Free electrons means free antioxidants. lol. ;D
Weston A. Price on obtaining knowledge from primitive cultures:

"It may be not only our greatest opportunity, but our best hope for stemming the tide of our progressive breakdown and also for our return to harmony with Nature's laws, since life in its fullness is Nature obeyed."

Offline Dr. D

  • Chief
  • *****
  • Posts: 550
  • Gender: Male
    • View Profile
Re: Let's discuss magnesium deficiency...
« Reply #55 on: July 09, 2013, 02:11:18 pm »
Although I'm interested in grounding and more so barefooting, my intention is solely based on the chemical/mineral aspect.

You may have a point however that because of grounding coupled with a raw diet, a little magnesium absorbed can go a long way.
-Dustin

Trying to heal ADHD. Common symptoms: fatigue, impulsiveness, poor attention, no motivation.
Other side issues I'd like to get over: Acne, dandruff, tooth health (yellow, poor gums, gingivitis)

If ya ain't hungry enough to eat raw liver, ya ain't hungry enough.

We are all just doing the best we can, with what we know, at any given time.

Offline Haai

  • Shaman
  • *****
  • Posts: 484
  • Gender: Male
    • View Profile
Re: Let's discuss magnesium deficiency...
« Reply #56 on: July 09, 2013, 02:28:52 pm »
Our cherries should be no less than 18 at a time. I cant remember all of our pears but we grow a very very sweet novelty pear called a seckel pear. This can sometimes push 21 IIRC. Some of the sweeter apples we grow, like royal gala, can get above 20.

11 from a redcurrant seems so low to me.

According to this chart: http://www.honeycreek.us/brix.php , 11 for a redcurrant is at the upper end of average. Nothing to write home about I know, but it's not rediculously low.
"In the modern, prevailing view of the cosmos, we sit here as tiny, unimportant specks of protoplasm, flukes of nature, and stare out into an almost limitless void. Vast, nameless tracts of emptiness dominate the scene. Talk about feeling small.
But we do not look out at the universe; it is, instead, within us, as a rich 3-D visual experience whose location is the mind" - R. Lanza, Beyond Biocentrism.

Offline Haai

  • Shaman
  • *****
  • Posts: 484
  • Gender: Male
    • View Profile
Re: Let's discuss magnesium deficiency...
« Reply #57 on: July 10, 2013, 03:01:09 am »
Tested blueberries today: brix value of 10. It seems the only fruit i've tested so far with a decent brix value is gooseberries. The rest are just average. Not surprising I suppose seeing as it is a(n organic) supermarket where I bought them from, the growers are mainly interested in the money. I will get some from a farmers market some time to see how they compare.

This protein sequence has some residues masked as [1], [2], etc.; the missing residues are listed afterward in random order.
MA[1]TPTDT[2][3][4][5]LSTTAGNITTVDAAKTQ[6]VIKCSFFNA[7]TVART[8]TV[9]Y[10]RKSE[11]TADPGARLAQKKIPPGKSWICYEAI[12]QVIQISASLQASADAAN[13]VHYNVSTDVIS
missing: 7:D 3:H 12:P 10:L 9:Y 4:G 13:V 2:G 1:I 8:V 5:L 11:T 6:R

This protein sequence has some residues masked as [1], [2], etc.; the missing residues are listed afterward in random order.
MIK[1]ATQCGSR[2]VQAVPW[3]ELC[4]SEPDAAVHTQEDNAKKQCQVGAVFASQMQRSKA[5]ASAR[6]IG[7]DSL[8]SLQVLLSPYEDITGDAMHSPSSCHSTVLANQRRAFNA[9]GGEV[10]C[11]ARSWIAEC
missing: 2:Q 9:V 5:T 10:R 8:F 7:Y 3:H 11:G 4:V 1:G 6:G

Getting back to magnesium...

perhaps water can be a good source. I don't know to what extent minerals in water are absorbed and utilzed by the body. I found one mineral water from Slovenia, called Donat Mg, which contains more than 1000mg of magnesium per litre!
"In the modern, prevailing view of the cosmos, we sit here as tiny, unimportant specks of protoplasm, flukes of nature, and stare out into an almost limitless void. Vast, nameless tracts of emptiness dominate the scene. Talk about feeling small.
But we do not look out at the universe; it is, instead, within us, as a rich 3-D visual experience whose location is the mind" - R. Lanza, Beyond Biocentrism.

Offline cherimoya_kid

  • One who bans trolls
  • Mammoth Hunter
  • ******
  • Posts: 4,513
  • Gender: Male
    • View Profile
Re: Let's discuss magnesium deficiency...
« Reply #58 on: July 10, 2013, 05:51:42 am »
We do. It's not organic but I've really been considering starting a thread to allow any questions about pesticides Etc. My dad has been growing fruit for over 30 years. I've been working with him since I was 12, during summers.

we don't do brix on much other than rainer cherries and golden apples. But I know ours are usually quite high sugar.

Funny thing is. I've heard some things being thrown around here that we use on our fruit; fulvic acid for one.

this is also why I brought up this thread. I was gonna have my dad pull up our soil sample and see our nutrient level. Im sure this forum would be interested.

That's great. Would you mind giving me a list of the soil supplements that you use? What's the location of your orchard?  What kind of soil do you have?

 

SMF spam blocked by CleanTalk